From poetic street art to veganism, Johanna Toruño and Amy Quichiz are leading a new form of activism in New York City aimed at empowering women of color, “by any means necessary” as Ms. Toruño says.
Without the spotlight of traditional media attention, the two women, who identify as queer, have gained a national following. Thanks to social media and word of mouth, they have become forces to be reckoned with.
Characterized by her overalls with a “Hood Feminist” enamel pin, Ms. Toruño, 28, is a visual artist and founder of the “Unapologetically Brown Series,” a collection of posters that she installs in neighborhoods throughout New York City.
Through a people-of-color-only collective known as Veggie Mijas, Ms. Quichiz, 23, leads a movement to recreate what she believes are the traditional ties between communities of color and a vegan or vegetarian diet.
The two Latinas, who are partners, say they are channeling their life experiences to reclaim a place for more women like themselves.
“I want to create content that is honest in telling a story for us, by us, in our gaze,” said Ms. Toruño, a native of El Salvador. “For too long, other people have been telling our stories. There’s a white gaze in front of who we are. It’s an unhealthy depiction.”
Adorned with colorful flowers and images of powerful black and brown women, her posters are intended as an ode to women of color when they encounter them in the streets.
One poster, which she installed recently on the Lower East Side, has a poem that reads: “My melanin, a love letter from my ancestors reminding me I am the heiress to the greatest gift I could ever receive: the crown of the sun reigning on my skin.”
Ms. Toruño takes her art to the streets because she says it is the most accessible and public platform there is. “If gallery institutions are not going to give me the space, that’s fine, I’ll make the streets into my own gallery,” she said.
With more than 50,000 followers on social media, she still blushes every time a fan shows appreciation for her work in person. As she was installing a 12-by-18 poster on an Essex Street building recently, a white teenager in a passing car lowered her window and shouted, “I love you! I follow you on Instagram.”
Covered in tattoos and wearing her signature golden hoop earrings, Ms. Toruño smiled and thanked the young lady.
Moments later, a white man asked Ms. Toruño if she had permission to put the poster on the building. “No,” she said. “I don’t want that here,” he replied.
She took a few more steps and found another spot for her poster. Mission accomplished.
Ms. Toruño, who is vegetarian, said her early life was on a much different path.
“I was incarcerated as a teenager,” she said. “It just didn’t set me up to do well. “When you have your freedom taken away from you in that way, you lose a lot of your identity.”
But she feels her past has led her to produce some of the most honest work for other people.
“I’m a queer woman of color, creating my own lane in this world,” Ms. Toruño said. “My identities give me my perspective. People can connect with that and that’s beautiful, when you can make something people can connect with.”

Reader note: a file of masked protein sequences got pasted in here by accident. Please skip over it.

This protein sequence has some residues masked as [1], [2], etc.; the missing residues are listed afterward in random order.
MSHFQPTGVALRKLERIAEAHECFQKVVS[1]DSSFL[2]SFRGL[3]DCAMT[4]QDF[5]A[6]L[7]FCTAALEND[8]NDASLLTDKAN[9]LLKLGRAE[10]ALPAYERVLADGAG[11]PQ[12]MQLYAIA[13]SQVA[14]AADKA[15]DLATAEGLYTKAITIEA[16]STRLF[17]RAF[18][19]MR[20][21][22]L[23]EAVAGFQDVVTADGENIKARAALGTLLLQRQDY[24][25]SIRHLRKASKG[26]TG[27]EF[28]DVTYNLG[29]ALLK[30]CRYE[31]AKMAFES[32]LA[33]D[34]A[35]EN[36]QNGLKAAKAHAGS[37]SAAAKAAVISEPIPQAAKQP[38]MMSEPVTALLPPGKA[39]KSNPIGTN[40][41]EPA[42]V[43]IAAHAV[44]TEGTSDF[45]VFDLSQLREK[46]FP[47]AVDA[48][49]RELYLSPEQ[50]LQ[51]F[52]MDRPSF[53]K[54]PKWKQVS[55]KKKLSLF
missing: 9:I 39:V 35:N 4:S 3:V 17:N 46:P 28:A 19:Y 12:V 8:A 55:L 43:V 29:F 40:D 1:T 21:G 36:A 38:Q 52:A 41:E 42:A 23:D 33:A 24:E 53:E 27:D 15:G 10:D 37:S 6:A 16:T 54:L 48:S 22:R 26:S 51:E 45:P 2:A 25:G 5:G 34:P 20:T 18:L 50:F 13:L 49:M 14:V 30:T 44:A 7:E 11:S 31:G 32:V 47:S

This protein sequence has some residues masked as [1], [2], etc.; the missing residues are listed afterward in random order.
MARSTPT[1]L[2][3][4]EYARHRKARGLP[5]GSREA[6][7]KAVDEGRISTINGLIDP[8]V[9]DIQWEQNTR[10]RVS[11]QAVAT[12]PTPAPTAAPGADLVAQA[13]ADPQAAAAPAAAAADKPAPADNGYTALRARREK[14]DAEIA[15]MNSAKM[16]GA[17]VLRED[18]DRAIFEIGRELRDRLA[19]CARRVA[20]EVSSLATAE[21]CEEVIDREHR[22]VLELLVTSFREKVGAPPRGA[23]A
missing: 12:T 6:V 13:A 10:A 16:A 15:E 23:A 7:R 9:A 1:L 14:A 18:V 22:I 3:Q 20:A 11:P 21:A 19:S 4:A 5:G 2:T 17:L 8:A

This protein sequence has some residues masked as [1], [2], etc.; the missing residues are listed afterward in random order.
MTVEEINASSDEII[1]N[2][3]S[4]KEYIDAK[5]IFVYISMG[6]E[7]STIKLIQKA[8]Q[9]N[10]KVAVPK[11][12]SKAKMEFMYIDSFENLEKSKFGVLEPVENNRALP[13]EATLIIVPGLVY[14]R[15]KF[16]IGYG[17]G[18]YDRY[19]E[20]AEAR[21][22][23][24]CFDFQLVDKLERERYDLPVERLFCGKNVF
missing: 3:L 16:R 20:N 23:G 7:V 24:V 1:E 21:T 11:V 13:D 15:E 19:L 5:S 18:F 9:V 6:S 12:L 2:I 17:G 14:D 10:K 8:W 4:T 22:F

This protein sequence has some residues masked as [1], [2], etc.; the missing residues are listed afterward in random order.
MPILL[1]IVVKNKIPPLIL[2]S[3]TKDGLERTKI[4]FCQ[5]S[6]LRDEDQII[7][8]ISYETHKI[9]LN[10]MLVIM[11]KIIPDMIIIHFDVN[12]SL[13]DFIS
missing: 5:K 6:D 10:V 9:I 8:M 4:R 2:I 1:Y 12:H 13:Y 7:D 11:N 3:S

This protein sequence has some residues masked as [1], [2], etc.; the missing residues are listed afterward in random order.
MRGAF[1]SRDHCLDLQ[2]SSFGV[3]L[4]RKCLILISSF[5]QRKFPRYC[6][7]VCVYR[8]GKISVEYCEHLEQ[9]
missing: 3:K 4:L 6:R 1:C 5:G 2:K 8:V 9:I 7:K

Her vegan partner, Ms. Quichiz, is a health educator who wants women of color to revolutionize their dining tables by going back to their ancestors’ roots of a plant-based diet.
“Being vegan, for me, is a form of activism, especially when we concentrate on folks of color,” Ms. Quichiz said, while eating rice, beans and maduros at Los Arrieros, a Colombian nonvegan restaurant in Jackson Heights, Queens, her barrio.
Ms. Quichiz, the daughter of a Colombian mother and Peruvian father, started Veggie Mijas as a simple blog when she was a sophomore at Syracuse University, alongside Mariah Bermeo, a friend and sorority sister. Their purpose was to show students how to cook vegan food, fast, and on a budget, an to challenge the idea that being vegan is too complicated.
But it turned into something much bigger: an online platform where vegetarian and vegan women of color across the country can share recipes, meet and organize potlucks.
“Veggie Mijas is important because there needed to be a space for folks of color to get together and talk about something that wasn’t introduced to our families in the first place, that we don’t have much information on, or it’s not accessible to us because we don’t have restaurants around us,” Ms. Quichiz said as she cut an avocado in half.
Ms. Toruño and Ms. Quichiz met last year at New York City’s Pride Parade and started dating in October.
“I’m mad inspired by her,” Ms. Toruño said. “She has created a community where people come and share meals and I think that’s really sacred.”
Giggling, Ms. Quichiz said she also found inspiration in her partner.
Wearing the colorful statement earrings Ms. Toruño gave her, Ms. Quichiz says, “I was inspired to turn Veggie Mijas into a women of color collective after seeing how she has used social media in order to bring so many people together.”
Though they both use different mediums, they share a common goal: empowering women of color by providing a space for them to feel valued and heard.
“The people that you surround yourself with and the relationships you make have a huge influence in your livelihood,” Ms. Toruño said. “We feed off of each other’s energies and ultimately, that’s the energy we’re bringing to the streets.”